Nine months after Sheri's death, we are still working on ideas and actions that could prevent her incident from being repeated by others.  In July 2010, we will no doubt still be discussing the problems posed by urban violence.  The question becomes, will we be willing to implement non-traditional solutions to our students' non-traditional needs?  Will Demetrius' death contribute to the conversation on improving student success, or will he become a statistic?

My last interaction with Demetrius was speaking with him at his CAET poster, where he was explaining his research accomplishments to date.  I remember walking away from that poster thinking, "he's getting it."  He was grasping the scientific  questions raised by his research project; he was representing our department well.  While I am saddened by his loss, I am strengthened by the role-model he served (and his memory can serve) as to his peers.

Monday, October 5, 2009

Students and faculty present alternative energy research

On Thursday and Friday of last week, the Center for Alternative Energy Technology held its third annual Alternative Energy Symposium.  There were 19 oral presentations and about 10 posters.  Several CSU faculty spoke about some of the research activities currently underway at Chicago State.  Drs. Mardis, Rivas and LeSuer summarized some of the solar cell research we've been working on over the past year.  We're trying to get a better understanding of the Chemistry that goes on in Dye Sensitized Solar Cells.  Dr. Nkansah spoke about making new membranes for fuel cells, and did a great job at advertising our newest toy, a JEOL 6610LV Scanning Electron Microscope. (More on that later.) Brandee Stanton, a recent CSU grad, is working for Dr. Jones and gave an oral presentation about the synthesis of alloyed nanoparticles for fuel cell catalysis.  Note in the image above how the students were truly interested in the presentations, and their attentiveness had nothing to do with my threat that there might be a quiz on Monday.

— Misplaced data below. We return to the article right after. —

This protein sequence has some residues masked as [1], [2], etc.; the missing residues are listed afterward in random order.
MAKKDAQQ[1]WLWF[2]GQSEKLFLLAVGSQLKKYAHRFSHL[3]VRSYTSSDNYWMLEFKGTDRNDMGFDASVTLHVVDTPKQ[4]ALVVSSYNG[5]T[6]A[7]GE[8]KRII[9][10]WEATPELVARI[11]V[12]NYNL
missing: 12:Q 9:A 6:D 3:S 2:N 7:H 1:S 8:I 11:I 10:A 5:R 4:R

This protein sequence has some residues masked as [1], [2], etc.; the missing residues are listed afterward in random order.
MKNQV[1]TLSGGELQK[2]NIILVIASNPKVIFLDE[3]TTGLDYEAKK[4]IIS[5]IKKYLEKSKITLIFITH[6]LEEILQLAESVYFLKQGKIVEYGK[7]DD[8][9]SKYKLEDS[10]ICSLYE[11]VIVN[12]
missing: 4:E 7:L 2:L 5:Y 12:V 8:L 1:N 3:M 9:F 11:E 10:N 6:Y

Originally, there were only a few poster presentations, and therefore no time was set aside to give the presenters a chance to meet with other symposium attendees.  We pulled together several of the current research students to form an ad hoc undergraduate poster session, which turned out to be quite a success.  {Shhh. Don't Tell.  We also pushed back the departure time for the shuttle returning to the conference hotel and made sure some fruit and cookies were available for those who had early dinner plans.}  The hour-long poster session was well attended; again, don't believe what you hear regarding threats about quizzes.

[Top 2 photos courtesy of Brent Jones at CSU and the bottom photo courtesy of Ali Manesh Jr.]

Saturday, October 3, 2009


If this is the only post you see on the page, then you are one of the lucky few students who were coerced, ordered, or forced to visit (and follow) this blog.  You see, a few of the faculty started thinking about all the activities that go on in the Chemistry and Physics (CAP) department, and how little of it gets out to the public.  We started brainstorming and came up with a few ideas on how we can promote students, faculty and science at CSU through popular on-line resources.  We're working on this blog and a Facebook page right now, and are thinking about Twittering and podcasting in the near future (think about those helpful YouTube Calculus 'hand' videos doing dimensional analysis and limiting reagent problems). 

Stay tuned ... more exciting content is on the way.